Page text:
The only way forward is to continue with the total eradication technique – but with my new shaver it will be like (hopefully) using a lawnmower rather than a pair of long-handled secateurs. Speedy. Efficient. Painless.
I’ll keep you all updated, if only to horrify my Mum.
The Flawless Touch gadget is online here (ad-affiliate link) and costs £29.99. I have to say, it feels very light and cheaply-made, for the price, but since writing the above I have tested it properly and it works well. If you have other suggestions then let me know!
The post How (Not) To De-Fuzz Your Face appeared first on Ruth Crilly.
First post of 2023 and it’s straight in with my current makeup routine and some incredible new makeup discoveries. I don’t use the word incredible lightly, either: some of these products have completely changed my makeup routine and had my husband asking questions such as “what have you done to your eyebrows? I mean, why are they pointing upwards like that? Like bird’s feathers stuck on?”
“It’s the fashion,” I replied.
And it is. Or was, at least. Feathery eyebrows: I have grown to like them. Just in time for them to seemingly slide back out of fashion in favour of the nineties groomed-and-narrow brow. I like that the featheriness takes the weight out of the brow and lifts my eye area but equally I can see why that’s not for everyone. But that is the beauty of makeup – you can simply change your mind and do something different the next day.
New discoveries then – and do watch the video at the bottom of the page to see these in action. Very briefly.
I don’t think I’ve ever had so many compliments on my skin since using this tinted moisturiser (for that is what it is). It has such a heft of illuminator in it that you cannot fail to glow. The coverage is light but capable, making skintone look more even and the finish is dewy and feels comfortable and flexible on the skin.
The ILIA skin tint is massively hydrating and I apply straight over serum (ironically, because this is also called a serum) for a one-stop daytime low-key look. A bit of cream bronzer and blush over the top and a lick of mascara and I’m good to go, if I’m after the bare minimum. The skin tint really does give a superstar sort of finish that looks perfect, but real, but glowier than real, but also undone, but still polished. I suppose what I’m saying is that it looks effortless but is actually working really hard on the light-reflecting front.
If you have lots of fine lines or quite crepey skin then be aware that illuminating products tend to also illuminate lines (usually not so much of a problem with dedicated highlighters as you would apply them both sparingly and in targeted areas) but I’ve found that a bit of pore-filling primer on the forehead and around the eye area does wonders. (Benefit Porefessional is always a good one.)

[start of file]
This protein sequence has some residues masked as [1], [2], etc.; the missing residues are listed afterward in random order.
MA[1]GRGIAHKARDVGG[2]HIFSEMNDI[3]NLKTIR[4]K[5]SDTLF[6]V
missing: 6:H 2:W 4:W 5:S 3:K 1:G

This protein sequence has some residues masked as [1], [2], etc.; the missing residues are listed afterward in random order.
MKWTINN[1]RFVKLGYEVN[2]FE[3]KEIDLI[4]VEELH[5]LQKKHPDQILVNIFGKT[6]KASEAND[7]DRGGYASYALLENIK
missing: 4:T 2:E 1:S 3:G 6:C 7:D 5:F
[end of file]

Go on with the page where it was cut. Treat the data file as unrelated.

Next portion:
This Skin Tint sits at a premium price-point – it’s £46 at Sephora here* – but I’d say that you’re absolutely getting a premium product. This is the sort of face base you can rely on to always look good and make you look fresher and perkier. I’d say it’s slightly better for drier skin rather than oily as it doesn’t set completely and I do get a little movement in the t-zone if I don’t powder but you could always use a primer, as mentioned.
If I had to compare it to another product then I’d say that it’s quite similar to NARS Tinted Moisturiser with perhaps less coverage and more glow. I’m not mad-keen on the pipette dispenser but it’s so good that I forgive that.
Find ILIA Skin Tint here* – there are 30 blendable shades (this isn’t the sort of face product that requires an identical tone match) and I wear ST7.
Let’s return to the feathery brows and this, the Anastasia Brow Freeze, is the ultimate product to make them with. It’s a wax but also a gel – sort of like one of those eighties hair gels that came in the big sticky pot – and it coats the brow hairs so that they are instantly shapeable and moveable. If Dali had seen this stuff he’d have been in his element – God only knows what his tache would have looked like. He’d probably have been able to shape whole words out of it. Sentences!
You’re supposed to use a special applicator but I don’t have that and I don’t feel I need it. The wax does clog up all of my brow brushes but a quick wash in boiling water melts it off and leaves them as-new. Ish. Maybe I should get the applicator!
I haven’t found another brow product that can shape and hold like this one; it’s like using glue, but a friendly one that won’t make your brows clump together and then fall off. On my very fair brows it gives them massive definition without needing to add any colour and I love the way I can feather the hairs upwards so effectively – I’m a big promotor of using hairspray on brows for a quick fix and I stand behind that tip… but honestly, Brow Freeze takes things to a new dimension.
You can find Brow Freeze online here* – it’s £23.